Fall in our Island Garden

The first rain on Kea confirmed the coming of our 21st fall on the island!

We were very grateful not only for the much-needed water, but for the comforting, cool  temperatures after a very hot summer.  We still have some vegetables, and hope for a few nice oranges, soon.

 

A low layer of green grass now covers the property, and our rose bushes are filled with tiny oblong red berries, and the big carob tree is filled with foul-smelling flowers buzzing with bees –an unexpected end-of-season treat for them. In Crete, where carob trees are ubiquitous in the rocky mountains, I heard that the densely-flavored carob honey is considered the best for melomakarona, the Christmas cookies.    

We just got some ripe, yet small fruit from the arbutus bush, and soon we will be harvesting the first oranges, and hopefully a few quinces to use in meat and vegetarian dishes, also, of course in jams, and lots of other sweets.  

 

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Our Summer Garden

The past few years had spoiled us, being somewhat cool and nice, with lots of rainfall in the winter.  This dry, extremely hot summer almost destroyed our trees. On the other hand, less rain and humidity brought less bugs, and with the appropriate drip irrigation we managed to produce more vegetables.

 

Last winter we did not get much rain in Kea, and this, the 2021, summer was particularly hot for more than a couple of days: for about two exhausting weeks the temperature remaining very high, even at night, something quite rare.  

 

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Spring…

This year we did not get much rain after December on Kea.  The landscape is quickly turning from green to yellow, although it is not yet too warm.  Still, spring is gloriously blossoming, and in shady spots green keeps its hold, and flowers keep surprising us with their elegant shapes and colors.  

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Scenes from our Island

During the first lockdown, a year ago, we started going on long walks either in the morning or in the afternoon.  We take the paved road near our house, at Otzias, but also explore the paths and dirt roads around it.  Each time we discover wonderful new angles of the island; we knew the place, but now we can appreciate it more, as we witness the constant changes in nature with the change of season.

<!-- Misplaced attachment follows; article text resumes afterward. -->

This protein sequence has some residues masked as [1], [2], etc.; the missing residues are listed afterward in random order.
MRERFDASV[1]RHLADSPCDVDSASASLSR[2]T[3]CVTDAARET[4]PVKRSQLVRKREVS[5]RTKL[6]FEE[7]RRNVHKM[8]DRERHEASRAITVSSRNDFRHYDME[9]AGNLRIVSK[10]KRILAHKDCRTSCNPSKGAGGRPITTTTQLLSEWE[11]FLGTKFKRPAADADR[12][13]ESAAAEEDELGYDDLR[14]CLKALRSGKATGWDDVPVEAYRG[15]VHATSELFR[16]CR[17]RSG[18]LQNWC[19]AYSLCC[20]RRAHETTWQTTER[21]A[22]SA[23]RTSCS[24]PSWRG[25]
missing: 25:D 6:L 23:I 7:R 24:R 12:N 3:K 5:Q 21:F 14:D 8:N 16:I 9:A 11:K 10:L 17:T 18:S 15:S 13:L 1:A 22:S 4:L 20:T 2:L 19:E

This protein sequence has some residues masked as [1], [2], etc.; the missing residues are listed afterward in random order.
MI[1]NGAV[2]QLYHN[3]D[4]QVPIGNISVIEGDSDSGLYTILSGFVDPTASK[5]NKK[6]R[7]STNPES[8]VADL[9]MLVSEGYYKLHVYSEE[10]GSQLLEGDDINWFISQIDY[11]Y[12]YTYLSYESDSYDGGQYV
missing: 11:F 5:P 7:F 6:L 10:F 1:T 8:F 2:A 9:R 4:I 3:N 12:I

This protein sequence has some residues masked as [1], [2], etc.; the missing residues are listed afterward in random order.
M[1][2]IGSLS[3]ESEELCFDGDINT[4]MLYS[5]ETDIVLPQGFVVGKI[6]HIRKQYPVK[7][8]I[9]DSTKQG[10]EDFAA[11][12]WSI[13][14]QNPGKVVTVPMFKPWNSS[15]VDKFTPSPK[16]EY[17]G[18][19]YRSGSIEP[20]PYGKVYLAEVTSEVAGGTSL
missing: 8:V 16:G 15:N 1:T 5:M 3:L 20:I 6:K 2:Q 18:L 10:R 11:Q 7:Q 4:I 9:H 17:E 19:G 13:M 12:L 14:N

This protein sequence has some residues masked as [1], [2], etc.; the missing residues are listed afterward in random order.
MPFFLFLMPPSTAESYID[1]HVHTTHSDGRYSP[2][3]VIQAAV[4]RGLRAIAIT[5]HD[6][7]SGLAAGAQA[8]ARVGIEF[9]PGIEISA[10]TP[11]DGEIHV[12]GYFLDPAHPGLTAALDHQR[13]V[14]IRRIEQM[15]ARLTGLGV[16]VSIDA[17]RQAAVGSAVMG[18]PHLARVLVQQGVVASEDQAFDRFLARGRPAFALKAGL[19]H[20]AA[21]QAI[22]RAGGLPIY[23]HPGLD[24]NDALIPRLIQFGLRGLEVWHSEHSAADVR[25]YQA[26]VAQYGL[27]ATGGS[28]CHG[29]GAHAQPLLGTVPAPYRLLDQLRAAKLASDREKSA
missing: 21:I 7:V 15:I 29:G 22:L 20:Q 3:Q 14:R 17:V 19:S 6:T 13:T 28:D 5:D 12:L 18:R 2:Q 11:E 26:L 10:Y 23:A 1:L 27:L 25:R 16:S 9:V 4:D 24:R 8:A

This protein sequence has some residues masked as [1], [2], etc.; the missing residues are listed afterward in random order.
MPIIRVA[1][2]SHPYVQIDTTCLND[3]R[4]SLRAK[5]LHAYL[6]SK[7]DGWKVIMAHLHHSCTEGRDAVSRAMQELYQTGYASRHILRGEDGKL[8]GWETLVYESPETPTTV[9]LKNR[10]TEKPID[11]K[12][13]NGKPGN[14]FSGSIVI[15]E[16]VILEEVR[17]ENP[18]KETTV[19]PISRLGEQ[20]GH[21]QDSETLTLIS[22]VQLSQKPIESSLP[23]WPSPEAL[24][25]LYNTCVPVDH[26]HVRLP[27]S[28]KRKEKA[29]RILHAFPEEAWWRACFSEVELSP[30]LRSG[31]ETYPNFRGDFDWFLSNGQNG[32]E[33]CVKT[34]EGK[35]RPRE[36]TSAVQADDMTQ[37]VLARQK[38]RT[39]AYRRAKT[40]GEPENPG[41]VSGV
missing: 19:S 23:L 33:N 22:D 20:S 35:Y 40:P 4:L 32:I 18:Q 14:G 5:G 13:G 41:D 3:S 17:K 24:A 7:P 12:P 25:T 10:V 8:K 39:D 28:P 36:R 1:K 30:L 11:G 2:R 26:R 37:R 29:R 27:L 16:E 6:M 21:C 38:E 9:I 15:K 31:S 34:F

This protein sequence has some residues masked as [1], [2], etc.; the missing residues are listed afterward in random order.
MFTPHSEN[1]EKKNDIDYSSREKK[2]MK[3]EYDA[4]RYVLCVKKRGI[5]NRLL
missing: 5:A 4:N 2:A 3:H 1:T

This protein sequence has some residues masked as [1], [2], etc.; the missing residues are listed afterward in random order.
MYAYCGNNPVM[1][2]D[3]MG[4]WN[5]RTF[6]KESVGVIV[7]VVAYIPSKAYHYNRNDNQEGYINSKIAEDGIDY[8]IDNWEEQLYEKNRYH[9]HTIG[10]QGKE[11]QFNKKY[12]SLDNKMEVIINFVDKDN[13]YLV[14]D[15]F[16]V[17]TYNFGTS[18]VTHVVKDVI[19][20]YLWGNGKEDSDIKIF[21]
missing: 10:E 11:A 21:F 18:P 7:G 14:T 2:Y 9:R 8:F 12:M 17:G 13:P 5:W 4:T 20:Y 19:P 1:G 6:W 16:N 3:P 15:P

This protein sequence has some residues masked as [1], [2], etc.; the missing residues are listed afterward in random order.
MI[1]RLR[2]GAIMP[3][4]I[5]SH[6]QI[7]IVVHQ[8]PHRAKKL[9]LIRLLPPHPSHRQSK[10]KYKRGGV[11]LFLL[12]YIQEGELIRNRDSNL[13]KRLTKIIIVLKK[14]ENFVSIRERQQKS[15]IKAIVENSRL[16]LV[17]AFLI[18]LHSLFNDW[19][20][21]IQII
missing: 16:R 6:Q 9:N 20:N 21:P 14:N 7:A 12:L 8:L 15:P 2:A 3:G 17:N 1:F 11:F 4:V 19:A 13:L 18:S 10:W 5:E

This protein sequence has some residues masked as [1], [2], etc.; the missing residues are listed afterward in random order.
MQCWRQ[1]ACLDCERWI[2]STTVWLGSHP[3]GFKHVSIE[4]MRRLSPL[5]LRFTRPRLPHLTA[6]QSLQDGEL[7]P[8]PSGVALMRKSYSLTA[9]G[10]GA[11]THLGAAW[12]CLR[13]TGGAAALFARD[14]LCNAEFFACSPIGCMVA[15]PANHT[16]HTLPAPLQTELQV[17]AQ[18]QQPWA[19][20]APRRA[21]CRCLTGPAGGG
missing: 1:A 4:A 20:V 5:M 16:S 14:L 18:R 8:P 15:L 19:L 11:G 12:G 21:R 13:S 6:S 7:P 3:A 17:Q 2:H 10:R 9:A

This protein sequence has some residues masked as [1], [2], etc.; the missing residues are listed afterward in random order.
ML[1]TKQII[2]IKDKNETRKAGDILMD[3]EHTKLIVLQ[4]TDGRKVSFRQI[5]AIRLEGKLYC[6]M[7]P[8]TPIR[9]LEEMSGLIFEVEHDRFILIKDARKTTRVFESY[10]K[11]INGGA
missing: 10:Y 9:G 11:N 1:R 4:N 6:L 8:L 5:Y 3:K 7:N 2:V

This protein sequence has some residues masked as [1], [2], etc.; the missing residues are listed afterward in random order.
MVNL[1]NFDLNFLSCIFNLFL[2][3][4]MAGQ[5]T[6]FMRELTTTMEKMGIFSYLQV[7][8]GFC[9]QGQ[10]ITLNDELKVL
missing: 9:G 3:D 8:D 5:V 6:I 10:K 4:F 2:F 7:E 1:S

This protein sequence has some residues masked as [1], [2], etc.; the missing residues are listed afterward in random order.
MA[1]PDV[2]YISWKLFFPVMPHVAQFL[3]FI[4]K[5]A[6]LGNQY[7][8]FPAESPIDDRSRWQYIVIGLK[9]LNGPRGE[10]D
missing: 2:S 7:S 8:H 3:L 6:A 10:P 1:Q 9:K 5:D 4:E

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A Glorious V-Symposium

From all over the globe and with no need to travel –confinement not permitting—people had the chance to share many of the marvelous Oxford Symposium experiences from their homes…

 

I was quite ambivalent when, early Mars, the organizers decided to make the Oxford Symposium virtual. Let us wait, I said, hopefully things will be better by July… As we all know, of course, I was foolishly optimistic and fortunately the wise Symposium team decided in time to undertake the huge task to make everything happen online. They worked tirelessly, until the day of the opening events, and the result was –and still is, as it officially ends August 2– fascinating!

I was so sorry to have to cancel my much-anticipated annual trip to Oxford to meet friends from all over the world, listen to stimulating papers, and share fabulous meals at St Katz College’s stylish dining room. I even had bought my BA ticket to London last January –now it is ‘floating’ and with any luck I will be able to use it next year(!).

 

It all begun with an emotional greeting by Claudia Roden, the Symposium’s president, who emerged radiant speaking from her garden in London.

 

Throughout the July 10-12 weekend the plethora of video paper presentations and the Zoom meetings followed the relentless full-day schedule of several parallel sessions, much like the actual concurrent presentations at St Katz’s. (more…)

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